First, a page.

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Peter Coyote

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Description

Peter Coyote is an author, actor, director, screenwriter, and activist. Coyote is also a narrator for his own films and for a plethora of other events including the 2002 Winter Olympics and various Historic films. He graduated from Grinnell College with a Bachelor's degree in English Literature and attended California State University for a Master's degree in Creative Writing.

Transcription

McKiernan Interviews
Interview with: Peter Coyote
Interviewed by: Stephen McKiernan
Transcriber: Benjamin Mehdi So
Date of interview: 22 July 2010
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(Start of Interview)

00:04
SM: First question I want to ask is, you were still, you are recognized as one of the most well-known counterculture leaders in the late (19)60s and (19)70s. And I have several questions linked to that. Why did the counterculture and the activist boomers linked to the multiple movements of the time not succeed in changing society for the better? One of the things that even I recognized when I was a college student is that many of the boomers thought they were going to change the world for the better they were going to end war, bring peace, end racism, sexism, homophobia, all the isms that were just going to make the world a better place to live and save the environment and actually truly make a difference in the world to. I do not think they did that. What is your thoughts on the counterculture?

01:03
PC: Well, first of all, let-

01:10
SM: Please speak up to-

01:13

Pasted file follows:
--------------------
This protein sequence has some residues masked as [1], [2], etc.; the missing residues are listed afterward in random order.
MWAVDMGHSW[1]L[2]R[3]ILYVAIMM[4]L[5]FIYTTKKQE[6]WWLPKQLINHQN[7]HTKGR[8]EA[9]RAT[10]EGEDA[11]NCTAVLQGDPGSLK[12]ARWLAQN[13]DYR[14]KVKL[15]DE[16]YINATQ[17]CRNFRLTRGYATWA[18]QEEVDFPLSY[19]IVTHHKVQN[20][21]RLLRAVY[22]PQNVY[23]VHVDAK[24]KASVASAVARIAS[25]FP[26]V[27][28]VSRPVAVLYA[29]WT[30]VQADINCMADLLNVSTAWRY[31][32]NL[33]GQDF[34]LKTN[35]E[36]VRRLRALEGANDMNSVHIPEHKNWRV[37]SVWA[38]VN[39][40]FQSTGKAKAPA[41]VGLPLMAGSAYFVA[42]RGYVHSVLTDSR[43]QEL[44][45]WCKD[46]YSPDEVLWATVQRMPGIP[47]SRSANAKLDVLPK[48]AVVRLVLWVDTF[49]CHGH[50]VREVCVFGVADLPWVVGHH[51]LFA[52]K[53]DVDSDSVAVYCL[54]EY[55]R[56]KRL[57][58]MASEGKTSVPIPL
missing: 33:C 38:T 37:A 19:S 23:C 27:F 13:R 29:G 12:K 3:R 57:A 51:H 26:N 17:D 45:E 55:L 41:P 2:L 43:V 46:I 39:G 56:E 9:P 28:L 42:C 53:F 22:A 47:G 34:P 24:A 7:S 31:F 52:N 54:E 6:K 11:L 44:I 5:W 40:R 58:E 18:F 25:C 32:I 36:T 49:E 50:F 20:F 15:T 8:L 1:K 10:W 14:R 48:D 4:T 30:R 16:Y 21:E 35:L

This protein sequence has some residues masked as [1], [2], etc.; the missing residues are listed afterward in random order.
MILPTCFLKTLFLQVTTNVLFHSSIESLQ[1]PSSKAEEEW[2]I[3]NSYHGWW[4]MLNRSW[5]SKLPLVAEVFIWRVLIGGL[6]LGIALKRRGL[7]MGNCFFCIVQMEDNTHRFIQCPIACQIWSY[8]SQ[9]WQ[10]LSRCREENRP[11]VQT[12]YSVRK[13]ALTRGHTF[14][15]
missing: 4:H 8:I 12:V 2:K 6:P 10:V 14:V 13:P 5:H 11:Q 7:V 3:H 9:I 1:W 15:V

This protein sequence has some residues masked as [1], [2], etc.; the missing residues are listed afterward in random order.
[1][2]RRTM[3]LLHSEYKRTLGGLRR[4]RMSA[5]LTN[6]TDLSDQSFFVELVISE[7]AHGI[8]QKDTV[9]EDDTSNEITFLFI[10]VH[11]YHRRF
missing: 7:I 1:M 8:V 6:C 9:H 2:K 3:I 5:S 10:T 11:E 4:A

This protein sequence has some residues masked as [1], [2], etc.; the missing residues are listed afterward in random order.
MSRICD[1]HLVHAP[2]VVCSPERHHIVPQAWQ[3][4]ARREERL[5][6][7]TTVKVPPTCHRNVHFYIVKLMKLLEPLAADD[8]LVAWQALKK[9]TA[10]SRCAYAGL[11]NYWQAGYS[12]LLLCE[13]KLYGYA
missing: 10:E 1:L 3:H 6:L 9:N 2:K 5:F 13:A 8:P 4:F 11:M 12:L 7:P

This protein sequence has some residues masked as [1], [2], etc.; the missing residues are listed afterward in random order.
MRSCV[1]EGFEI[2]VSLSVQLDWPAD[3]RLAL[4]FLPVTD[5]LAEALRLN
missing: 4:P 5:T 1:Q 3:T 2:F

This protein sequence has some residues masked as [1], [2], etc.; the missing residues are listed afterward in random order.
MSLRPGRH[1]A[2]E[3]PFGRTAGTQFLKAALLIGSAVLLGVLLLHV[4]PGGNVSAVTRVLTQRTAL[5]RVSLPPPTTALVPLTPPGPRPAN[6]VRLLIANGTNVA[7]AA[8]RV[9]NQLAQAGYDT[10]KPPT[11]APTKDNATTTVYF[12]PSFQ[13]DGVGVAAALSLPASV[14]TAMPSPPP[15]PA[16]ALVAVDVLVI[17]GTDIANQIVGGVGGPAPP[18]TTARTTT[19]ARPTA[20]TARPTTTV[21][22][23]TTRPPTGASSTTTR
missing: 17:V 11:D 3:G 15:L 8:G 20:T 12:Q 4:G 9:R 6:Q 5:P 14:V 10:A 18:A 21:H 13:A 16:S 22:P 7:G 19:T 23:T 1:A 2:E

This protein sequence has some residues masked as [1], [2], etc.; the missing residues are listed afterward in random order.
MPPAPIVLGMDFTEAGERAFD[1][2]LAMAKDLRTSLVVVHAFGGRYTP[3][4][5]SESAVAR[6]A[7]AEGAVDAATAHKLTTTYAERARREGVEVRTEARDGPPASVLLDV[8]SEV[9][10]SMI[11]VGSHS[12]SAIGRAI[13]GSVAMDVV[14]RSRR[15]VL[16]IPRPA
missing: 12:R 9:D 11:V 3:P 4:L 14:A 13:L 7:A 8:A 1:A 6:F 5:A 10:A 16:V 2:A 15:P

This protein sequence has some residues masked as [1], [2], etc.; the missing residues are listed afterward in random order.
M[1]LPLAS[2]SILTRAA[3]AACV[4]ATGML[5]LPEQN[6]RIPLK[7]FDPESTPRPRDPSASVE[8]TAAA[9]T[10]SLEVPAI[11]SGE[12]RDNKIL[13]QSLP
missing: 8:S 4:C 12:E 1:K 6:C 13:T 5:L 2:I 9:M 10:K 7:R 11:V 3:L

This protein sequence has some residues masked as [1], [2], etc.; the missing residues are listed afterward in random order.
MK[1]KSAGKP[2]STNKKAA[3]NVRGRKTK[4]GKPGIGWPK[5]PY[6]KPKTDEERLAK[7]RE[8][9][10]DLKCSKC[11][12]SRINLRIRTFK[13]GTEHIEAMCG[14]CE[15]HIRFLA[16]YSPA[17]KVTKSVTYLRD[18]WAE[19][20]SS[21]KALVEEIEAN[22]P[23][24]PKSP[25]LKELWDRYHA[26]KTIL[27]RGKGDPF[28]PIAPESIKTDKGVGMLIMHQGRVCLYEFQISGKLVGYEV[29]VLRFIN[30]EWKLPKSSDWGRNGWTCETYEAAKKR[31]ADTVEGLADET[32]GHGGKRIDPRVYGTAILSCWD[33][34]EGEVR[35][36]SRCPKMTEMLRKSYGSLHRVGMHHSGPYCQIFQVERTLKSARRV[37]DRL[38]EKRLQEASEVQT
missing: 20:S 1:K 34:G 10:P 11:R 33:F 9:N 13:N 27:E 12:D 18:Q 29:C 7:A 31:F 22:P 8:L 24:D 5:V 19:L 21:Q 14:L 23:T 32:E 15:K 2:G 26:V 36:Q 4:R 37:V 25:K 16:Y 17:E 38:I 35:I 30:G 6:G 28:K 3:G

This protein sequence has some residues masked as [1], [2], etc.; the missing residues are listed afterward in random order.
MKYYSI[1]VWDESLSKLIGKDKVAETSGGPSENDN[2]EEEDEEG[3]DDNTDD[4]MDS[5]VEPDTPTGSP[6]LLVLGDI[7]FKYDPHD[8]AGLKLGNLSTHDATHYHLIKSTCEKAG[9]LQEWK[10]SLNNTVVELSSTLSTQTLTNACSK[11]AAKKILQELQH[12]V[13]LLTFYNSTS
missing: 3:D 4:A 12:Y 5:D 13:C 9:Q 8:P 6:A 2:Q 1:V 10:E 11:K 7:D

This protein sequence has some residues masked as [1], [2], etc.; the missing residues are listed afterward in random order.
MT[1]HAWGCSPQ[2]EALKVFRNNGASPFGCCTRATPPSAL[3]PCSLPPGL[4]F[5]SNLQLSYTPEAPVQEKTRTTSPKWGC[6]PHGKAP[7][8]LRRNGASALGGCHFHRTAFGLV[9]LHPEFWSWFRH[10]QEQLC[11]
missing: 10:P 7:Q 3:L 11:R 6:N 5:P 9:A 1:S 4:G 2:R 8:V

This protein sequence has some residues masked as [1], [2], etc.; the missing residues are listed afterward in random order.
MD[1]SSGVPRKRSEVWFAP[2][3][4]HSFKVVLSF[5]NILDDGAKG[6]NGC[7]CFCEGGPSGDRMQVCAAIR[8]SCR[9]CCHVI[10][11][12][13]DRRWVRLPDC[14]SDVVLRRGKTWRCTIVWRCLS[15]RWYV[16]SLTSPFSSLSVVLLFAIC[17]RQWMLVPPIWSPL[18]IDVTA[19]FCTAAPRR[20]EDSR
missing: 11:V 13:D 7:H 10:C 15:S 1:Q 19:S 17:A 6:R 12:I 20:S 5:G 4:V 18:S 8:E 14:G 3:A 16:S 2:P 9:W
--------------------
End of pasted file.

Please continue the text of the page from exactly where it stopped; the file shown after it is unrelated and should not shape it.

PC: Let us dismiss the idea that I was anyone's leader. I was part of an anarchic gang that did not recognize leaders, tried to be authentic, and we tried to follow our own counsel. So, I can speak as that I cannot really speak as elite. But the counterculture aspirations they talk about, were simply part of a long line of American reform. I mean, there has been reforming as long as there has been America. And while it is true, that the counterculture failed, and all of its political goals, it succeeded in every single one of its cultural goals. And by that, I mean, we did not end war, we did not end racism, we did not end imperialism, and capitalism, that, fair enough. I can also say that there is no place in America, you cannot go today and buy organic food, find a women’s movement finding in for metal movement, find alternative medical movements, find alternative spiritual practices, yoga, Siddhanta, [inaudible] Buddhism, you name it. So those were all direct outgrowth of the six that we succeeded in that so far beyond our wildest dreams. That was changes have become ubiquitous and invisible. And it is my belief, actually the culture, Trumps politics, that in the long run the way people live every day, Trump their ideas about political system? So, I do not, I do not chalk this all up as a failure by any means. Now, your question was, why did we fail? Well, failed for a number of reasons. One is that the idea of a counterculture in itself is a failure. It condemns you to mark formation. And we as being members of counterculture, we missed the opportunity to organize and gage relationship with a lot of people who did not want their kids around long hair and drugs and free sex, and all sorts of wholesale experiment. They just wanted a fair deal out of the economy out of this. And we missed those people. So today, if I were going to create a radical magazine, you know, I would never have I would never have a marijuana leaf or anything countercultural on it at all, I would make it look this like time in life. So that is one reason we fail. The other reason we fail is that we brought all of the problems of growing up in the (19)50s with us, just because we thought that we were against a lot of the mistakes that are fake that our parents made did not mean that we are absolved from the consequences. In other words, if you think that your parents were sexually repressive, and you decide that the cure to that problem is sexual license and absolute freedom. Well, you have created a whole bunch of problems. Have not really ever really solved any just shifted from the left and the right. And thirdly, because we were concentrating on great revolutionary goals, we were not concentrating so much on kind of interpersonal dialogue and requirements that are needed to live together. So, we did not have very developed vocabularies of interpersonal relationship. You know, if I wake up in the morning, and I like to wash my face in a clean sink, and you do not care if it is a greasy pit where you wash your hands after you have just dismantled an engine, there is no revolutionary philosophy I can, I can write, as a cause for authority as to why you should clean the sink. So things like that. And then finally, the emergence of children created pressure, all of our ideas that were not fully thought out, or were not, you know, humanly sound and the communal system per se, fell apart. But that is not to say that we traded in our values for our beliefs. We are still connected as family. My daughter and her children share friends that she grew up with, are now mothers, very self-consciously a part of that world and its history. So we look this like everybody else today with that thing. That means we can all work, but do not the culture and myriad places do not buy, what we do with our lives is immediately translated by other people. So that is the long answer. But I think it is a pretty complete answer.